313 F2d 702 Upper Columbia River Towing Co v. Maryland Casualty Company
313 F.2d 702
UPPER COLUMBIA RIVER TOWING CO., a corporation, Appellant,
MARYLAND CASUALTY COMPANY, a corporation, Appellee (two cases).
United States Court of Appeals Ninth Circuit.
January 18, 1963.
Koerner, Young, McColloch & Dezendorf, John Gordon Gearin and James H. Clarke, Portland, Or., for appellant.
Mautz, Souther, Spaulding, Kinsey & Williamson, Kenneth E. Roberts and James B. O'Hanlon, Portland, Or., for appellee.
Before HAMLEY, HAMLIN and MERRILL, Circuit Judges.
HAMLIN, Circuit Judge.
Upper Columbia River Towing Company (herein appellant) appeals from an adverse judgment of the United States District Court for the District of Oregon. The district court had jurisdiction by virtue of diversity of citizenship of the parties and the existence of the requisite jurisdictional amount. Jurisdiction is conferred upon this court under the provisions of 28 U.S.C. § 1291.
The questions raised on this appeal are in general (1) whether the district court erred in not finding as a matter of law that the accidents to be discussed hereafter were within the coverage of a comprehensive liability insurance policy issued by appellee to appellant; and (2) whether the district court erred in refusing to submit to the jury appellant's contentions that appellee negligently investigated the accidents and had waived its right to deny or was estopped from denying coverage under the policy.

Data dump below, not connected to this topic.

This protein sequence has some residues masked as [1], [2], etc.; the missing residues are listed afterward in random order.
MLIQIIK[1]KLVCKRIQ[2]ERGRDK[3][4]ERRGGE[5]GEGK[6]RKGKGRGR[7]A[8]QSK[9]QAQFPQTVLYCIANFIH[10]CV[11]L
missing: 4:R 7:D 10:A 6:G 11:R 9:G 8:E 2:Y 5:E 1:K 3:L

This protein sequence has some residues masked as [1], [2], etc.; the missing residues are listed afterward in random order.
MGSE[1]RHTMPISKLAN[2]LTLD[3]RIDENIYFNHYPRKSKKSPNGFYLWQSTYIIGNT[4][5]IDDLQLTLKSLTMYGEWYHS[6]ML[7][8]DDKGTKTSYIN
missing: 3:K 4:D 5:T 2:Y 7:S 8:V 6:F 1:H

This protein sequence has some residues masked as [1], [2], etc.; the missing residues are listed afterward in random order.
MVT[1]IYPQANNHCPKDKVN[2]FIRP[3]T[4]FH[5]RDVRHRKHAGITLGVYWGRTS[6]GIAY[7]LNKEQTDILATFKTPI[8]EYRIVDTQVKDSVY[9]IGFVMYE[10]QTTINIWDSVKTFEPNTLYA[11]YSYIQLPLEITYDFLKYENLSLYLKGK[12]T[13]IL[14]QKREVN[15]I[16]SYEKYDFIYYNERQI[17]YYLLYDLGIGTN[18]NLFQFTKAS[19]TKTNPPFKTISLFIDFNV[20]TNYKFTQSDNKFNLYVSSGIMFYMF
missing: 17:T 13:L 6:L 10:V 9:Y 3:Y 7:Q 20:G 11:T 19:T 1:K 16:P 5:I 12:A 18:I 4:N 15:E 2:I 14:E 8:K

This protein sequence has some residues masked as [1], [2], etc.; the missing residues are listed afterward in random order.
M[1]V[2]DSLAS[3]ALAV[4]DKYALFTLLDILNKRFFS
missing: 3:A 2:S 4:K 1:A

The facts, which will be amplified during our discussion of the issues, are briefly as follows. On June 30, 1959, Charles Pugh was injured at the McKenna Dock in Coos Bay and on August 10, 1959, Gordon McIntosh was injured at the Pulp Mill Dock in Coos Bay. In each case, the injury occurred aboard Barge 537, which at the time of each injury was under bare boat charter to appellant.
On February 23, 1960, McIntosh filed an action in the Multnomah County Circuit Court against appellant for damages resulting from his injuries and on March 23, 1960, Pugh filed a similar action in the same court. The plaintiff in each action alleged that he was injured aboard Barge 537 and alleged unseaworthiness of the barge and negligence. Appellant forwarded these actions to Maryland Casualty Company, appellee herein, for defense under the provisions of a comprehensive liability insurance policy that had been issued by appellee to appellant. Appellee upon receiving the two actions referred them to its attorneys who in due course removed the actions to the United States District Court for the District of Oregon and filed answers therein.